What I ended up building is a pretty standard heater with a control box.  The heater itself is pretty cheap ($12 for a hot water heater element) but I ended up making a pretty nice control box with room to add more.  The controls are a two button latching circuit for the pump start/stop.  The heater circuit is controlled by a temperature controller in duty cycle mode.  (Output at 25% would have the heater running on a 30 second cycle for 7.5 seconds, then off for 22.5 seconds, etc.)   I build the heater so it would tend to hold liquid in the case of a hose leak and required the pump circuit to be on to run the heater (sort of a half-cooked interlock).  Anyway, here are a few photos from the build and some from the first brew day using it last weekend.  The control worked really well and it even used to heat up for the mash out (step to increase the temperature at the end of the mash to increase the solubility of the sugars and stop the enzymatic conversion).  The heater is only 1125 W (derated for 120V service) so that heatup of the ~4 gallons of mash liquor took 25 minutes, but it was all automatic.  The efficiency seemed to be about 50% based on some assumptions, but the amount of heat lost through the recirculation loop easily explains the loss.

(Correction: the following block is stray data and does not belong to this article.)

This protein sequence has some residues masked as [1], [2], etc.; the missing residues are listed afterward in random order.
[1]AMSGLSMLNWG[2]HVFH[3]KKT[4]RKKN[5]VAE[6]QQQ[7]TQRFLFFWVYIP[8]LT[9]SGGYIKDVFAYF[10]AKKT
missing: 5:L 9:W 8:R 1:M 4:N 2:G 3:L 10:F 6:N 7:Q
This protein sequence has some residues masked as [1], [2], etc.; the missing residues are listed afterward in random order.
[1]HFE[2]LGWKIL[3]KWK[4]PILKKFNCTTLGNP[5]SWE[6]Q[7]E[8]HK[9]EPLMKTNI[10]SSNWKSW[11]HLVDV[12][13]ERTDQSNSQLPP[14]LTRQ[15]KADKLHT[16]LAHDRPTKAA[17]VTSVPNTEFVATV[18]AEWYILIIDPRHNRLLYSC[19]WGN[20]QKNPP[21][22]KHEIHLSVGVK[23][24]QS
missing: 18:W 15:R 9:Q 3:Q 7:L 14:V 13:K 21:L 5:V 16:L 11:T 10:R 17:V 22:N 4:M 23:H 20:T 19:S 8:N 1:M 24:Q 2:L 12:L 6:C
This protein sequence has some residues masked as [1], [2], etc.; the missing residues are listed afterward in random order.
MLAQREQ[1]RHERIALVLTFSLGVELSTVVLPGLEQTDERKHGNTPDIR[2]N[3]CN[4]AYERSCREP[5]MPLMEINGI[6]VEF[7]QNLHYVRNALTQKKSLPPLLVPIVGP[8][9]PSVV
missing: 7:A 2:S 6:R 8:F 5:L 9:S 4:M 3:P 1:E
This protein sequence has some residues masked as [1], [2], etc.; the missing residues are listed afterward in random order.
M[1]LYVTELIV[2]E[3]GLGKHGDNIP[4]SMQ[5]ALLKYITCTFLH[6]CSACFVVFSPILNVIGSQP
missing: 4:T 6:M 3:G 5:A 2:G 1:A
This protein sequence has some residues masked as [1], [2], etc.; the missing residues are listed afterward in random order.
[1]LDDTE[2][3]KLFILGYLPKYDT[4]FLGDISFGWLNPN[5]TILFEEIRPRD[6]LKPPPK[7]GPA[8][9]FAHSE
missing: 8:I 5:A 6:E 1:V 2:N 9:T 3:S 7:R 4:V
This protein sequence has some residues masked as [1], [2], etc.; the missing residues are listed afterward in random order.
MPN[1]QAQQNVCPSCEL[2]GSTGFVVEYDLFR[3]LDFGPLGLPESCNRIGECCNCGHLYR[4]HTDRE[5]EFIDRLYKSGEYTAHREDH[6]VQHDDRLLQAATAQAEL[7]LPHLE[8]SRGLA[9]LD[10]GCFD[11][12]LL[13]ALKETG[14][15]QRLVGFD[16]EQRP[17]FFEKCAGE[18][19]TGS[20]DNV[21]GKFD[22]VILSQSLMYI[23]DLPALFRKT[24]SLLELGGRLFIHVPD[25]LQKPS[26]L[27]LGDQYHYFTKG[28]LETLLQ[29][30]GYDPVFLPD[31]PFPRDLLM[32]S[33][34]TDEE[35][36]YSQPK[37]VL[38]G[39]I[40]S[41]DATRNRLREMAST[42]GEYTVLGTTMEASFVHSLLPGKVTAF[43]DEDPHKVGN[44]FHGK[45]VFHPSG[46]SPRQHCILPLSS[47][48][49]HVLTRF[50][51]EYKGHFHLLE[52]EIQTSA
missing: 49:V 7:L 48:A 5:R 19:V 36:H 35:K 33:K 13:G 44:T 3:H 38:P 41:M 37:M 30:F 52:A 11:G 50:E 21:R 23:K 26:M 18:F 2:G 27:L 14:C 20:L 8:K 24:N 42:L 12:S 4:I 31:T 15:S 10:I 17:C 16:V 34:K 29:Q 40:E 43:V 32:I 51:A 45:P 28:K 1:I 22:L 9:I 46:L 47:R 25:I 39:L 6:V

The benefit of this I hope is an increase in grain to gravity efficiency, more consistency (better mixing in the mash tun), and more clarity of the resulting wort.  It was much easier to go to the brew kettle because all I had to do was stop the pump and move the hose to the boil kettle and restart the pump (cut the valve back to slow it somewhat).  The beer being brewed this time is a pretty simple IPA using Mosaic hops and a little Columbus up front.  Looking forward to putting this in the bottles